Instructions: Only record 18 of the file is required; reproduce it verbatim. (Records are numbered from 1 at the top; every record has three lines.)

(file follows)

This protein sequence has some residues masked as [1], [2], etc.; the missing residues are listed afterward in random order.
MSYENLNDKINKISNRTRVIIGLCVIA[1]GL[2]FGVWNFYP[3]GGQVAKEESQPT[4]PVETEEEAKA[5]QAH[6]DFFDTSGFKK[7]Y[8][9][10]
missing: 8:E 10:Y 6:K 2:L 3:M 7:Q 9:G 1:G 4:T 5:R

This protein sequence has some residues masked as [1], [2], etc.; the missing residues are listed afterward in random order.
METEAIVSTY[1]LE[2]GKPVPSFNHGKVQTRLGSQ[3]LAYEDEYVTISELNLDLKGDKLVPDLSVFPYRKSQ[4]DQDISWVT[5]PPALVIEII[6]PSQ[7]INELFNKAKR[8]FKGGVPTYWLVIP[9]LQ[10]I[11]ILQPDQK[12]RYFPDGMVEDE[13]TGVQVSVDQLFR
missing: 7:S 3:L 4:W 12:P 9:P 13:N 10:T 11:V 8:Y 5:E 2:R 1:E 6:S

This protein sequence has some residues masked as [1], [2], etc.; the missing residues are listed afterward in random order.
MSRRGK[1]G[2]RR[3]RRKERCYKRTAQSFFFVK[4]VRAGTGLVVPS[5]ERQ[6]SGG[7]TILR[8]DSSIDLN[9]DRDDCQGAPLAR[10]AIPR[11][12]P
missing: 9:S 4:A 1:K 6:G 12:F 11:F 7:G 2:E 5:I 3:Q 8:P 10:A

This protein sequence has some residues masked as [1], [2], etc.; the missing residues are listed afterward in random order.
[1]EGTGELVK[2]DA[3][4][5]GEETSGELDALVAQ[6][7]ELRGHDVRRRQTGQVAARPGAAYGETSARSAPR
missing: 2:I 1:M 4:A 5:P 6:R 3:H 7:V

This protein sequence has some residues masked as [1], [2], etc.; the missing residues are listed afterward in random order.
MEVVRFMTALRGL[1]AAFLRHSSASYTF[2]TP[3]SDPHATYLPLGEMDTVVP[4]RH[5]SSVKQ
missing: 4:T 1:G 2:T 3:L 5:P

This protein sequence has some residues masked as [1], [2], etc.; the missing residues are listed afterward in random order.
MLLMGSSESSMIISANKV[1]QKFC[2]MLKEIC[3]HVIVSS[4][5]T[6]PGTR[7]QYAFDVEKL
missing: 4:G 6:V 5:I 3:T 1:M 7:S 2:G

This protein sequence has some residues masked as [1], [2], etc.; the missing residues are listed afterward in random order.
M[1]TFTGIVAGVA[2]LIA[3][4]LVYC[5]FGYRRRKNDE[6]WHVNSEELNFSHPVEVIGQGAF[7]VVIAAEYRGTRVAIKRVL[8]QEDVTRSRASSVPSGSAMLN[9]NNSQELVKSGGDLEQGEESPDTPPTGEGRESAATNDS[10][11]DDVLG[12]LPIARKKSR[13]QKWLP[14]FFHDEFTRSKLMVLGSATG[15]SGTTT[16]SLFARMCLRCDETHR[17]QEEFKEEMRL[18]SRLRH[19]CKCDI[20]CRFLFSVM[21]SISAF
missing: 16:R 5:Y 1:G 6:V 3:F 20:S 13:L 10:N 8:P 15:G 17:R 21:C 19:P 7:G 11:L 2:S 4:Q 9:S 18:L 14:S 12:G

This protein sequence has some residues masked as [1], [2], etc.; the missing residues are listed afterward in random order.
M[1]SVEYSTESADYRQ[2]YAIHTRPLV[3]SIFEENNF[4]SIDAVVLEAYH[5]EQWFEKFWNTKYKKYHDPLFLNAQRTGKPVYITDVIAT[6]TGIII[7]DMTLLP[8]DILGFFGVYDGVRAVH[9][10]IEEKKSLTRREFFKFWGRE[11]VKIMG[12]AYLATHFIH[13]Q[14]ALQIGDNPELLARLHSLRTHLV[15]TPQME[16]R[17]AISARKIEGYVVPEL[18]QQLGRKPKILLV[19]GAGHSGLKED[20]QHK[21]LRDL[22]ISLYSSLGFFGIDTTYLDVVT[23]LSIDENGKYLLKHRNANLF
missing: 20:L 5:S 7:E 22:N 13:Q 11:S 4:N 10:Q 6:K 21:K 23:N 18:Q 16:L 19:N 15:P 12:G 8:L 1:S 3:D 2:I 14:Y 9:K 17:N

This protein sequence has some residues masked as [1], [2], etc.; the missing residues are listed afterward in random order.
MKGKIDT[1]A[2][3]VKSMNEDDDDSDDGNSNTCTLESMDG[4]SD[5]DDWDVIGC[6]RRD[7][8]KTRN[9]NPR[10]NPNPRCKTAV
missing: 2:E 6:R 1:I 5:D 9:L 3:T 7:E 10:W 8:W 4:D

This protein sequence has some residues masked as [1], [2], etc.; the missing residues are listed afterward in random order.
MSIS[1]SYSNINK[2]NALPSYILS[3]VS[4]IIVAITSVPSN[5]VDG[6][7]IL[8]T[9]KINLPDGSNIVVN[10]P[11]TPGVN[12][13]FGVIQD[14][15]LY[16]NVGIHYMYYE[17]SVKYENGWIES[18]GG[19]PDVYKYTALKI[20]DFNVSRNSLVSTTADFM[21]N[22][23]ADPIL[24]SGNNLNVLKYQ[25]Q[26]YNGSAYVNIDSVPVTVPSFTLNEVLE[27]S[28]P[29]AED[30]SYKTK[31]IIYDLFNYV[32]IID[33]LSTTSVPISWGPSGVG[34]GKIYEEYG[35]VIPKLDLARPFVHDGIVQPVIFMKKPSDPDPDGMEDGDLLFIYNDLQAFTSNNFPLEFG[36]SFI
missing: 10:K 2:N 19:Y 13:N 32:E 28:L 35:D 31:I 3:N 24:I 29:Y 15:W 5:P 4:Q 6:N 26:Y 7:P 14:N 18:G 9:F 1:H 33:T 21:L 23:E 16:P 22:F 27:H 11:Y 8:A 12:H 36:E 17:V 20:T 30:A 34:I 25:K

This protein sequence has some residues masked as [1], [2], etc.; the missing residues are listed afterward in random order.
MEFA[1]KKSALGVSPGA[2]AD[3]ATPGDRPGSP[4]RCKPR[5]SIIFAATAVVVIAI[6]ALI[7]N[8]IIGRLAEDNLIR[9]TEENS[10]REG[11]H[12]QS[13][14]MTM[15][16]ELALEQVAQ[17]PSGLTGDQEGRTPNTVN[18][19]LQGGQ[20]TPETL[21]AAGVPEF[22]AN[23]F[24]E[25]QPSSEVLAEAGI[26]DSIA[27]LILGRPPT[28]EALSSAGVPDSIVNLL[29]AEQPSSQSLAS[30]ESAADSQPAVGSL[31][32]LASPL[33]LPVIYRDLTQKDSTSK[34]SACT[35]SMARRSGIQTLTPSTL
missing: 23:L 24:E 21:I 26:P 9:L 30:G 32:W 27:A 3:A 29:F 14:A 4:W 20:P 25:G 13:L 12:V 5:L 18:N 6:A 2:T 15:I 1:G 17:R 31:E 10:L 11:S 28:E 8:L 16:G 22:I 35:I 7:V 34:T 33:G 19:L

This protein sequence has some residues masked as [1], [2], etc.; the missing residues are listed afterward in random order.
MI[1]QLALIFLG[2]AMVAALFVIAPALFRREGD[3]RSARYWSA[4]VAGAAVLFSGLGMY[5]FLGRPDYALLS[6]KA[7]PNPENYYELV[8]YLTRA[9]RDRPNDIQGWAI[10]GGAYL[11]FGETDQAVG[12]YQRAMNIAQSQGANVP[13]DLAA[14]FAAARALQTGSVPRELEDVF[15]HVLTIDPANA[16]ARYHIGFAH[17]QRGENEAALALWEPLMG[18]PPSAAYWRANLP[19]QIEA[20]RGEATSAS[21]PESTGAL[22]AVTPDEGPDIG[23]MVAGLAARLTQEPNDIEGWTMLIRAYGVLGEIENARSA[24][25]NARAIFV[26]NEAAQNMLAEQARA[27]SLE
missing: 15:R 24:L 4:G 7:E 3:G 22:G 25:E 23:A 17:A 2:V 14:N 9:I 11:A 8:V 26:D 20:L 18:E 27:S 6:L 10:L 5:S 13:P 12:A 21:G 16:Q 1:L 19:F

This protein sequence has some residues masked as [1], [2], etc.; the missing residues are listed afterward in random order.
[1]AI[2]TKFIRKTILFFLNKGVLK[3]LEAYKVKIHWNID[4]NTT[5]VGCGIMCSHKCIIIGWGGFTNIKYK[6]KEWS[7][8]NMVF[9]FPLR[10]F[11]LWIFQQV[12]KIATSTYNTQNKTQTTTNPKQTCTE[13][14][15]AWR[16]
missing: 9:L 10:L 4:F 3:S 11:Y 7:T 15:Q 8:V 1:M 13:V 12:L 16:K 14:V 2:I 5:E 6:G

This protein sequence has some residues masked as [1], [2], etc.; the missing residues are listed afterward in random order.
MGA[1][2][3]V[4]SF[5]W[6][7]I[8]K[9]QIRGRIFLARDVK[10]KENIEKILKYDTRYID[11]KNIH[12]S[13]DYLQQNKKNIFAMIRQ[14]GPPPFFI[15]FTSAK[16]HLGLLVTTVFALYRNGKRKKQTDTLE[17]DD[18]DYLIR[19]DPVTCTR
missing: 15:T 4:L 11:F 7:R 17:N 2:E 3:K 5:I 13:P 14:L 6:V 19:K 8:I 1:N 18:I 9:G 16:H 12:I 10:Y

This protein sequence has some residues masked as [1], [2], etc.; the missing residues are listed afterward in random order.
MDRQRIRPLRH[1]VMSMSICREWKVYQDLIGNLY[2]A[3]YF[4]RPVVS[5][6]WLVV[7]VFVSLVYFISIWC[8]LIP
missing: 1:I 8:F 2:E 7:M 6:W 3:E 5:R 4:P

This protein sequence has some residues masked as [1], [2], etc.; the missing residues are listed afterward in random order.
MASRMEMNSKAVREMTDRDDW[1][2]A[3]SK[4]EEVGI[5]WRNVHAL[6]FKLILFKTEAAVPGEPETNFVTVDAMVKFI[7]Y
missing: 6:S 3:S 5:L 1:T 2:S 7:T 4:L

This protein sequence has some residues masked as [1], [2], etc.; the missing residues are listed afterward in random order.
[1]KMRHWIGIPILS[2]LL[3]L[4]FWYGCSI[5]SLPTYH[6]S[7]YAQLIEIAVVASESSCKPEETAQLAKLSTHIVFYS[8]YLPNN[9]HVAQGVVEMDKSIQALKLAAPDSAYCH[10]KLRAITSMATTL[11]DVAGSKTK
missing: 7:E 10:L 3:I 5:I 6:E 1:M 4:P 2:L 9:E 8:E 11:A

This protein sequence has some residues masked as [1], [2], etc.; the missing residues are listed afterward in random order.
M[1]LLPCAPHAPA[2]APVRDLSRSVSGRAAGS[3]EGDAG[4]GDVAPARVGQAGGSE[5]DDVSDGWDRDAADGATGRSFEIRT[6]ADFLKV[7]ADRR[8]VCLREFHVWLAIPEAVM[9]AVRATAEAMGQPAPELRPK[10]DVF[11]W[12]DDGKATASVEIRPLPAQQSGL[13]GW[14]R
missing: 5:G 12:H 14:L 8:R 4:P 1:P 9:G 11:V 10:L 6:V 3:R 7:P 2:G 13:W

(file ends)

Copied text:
This protein sequence has some residues masked as [1], [2], etc.; the missing residues are listed afterward in random order.
M[1]LLPCAPHAPA[2]APVRDLSRSVSGRAAGS[3]EGDAG[4]GDVAPARVGQAGGSE[5]DDVSDGWDRDAADGATGRSFEIRT[6]ADFLKV[7]ADRR[8]VCLREFHVWLAIPEAVM[9]AVRATAEAMGQPAPELRPK[10]DVF[11]W[12]DDGKATASVEIRPLPAQQSGL[13]GW[14]R
missing: 5:G 12:H 14:L 8:R 4:P 1:P 9:G 11:V 10:L 6:V 3:R 7:P 2:G 13:W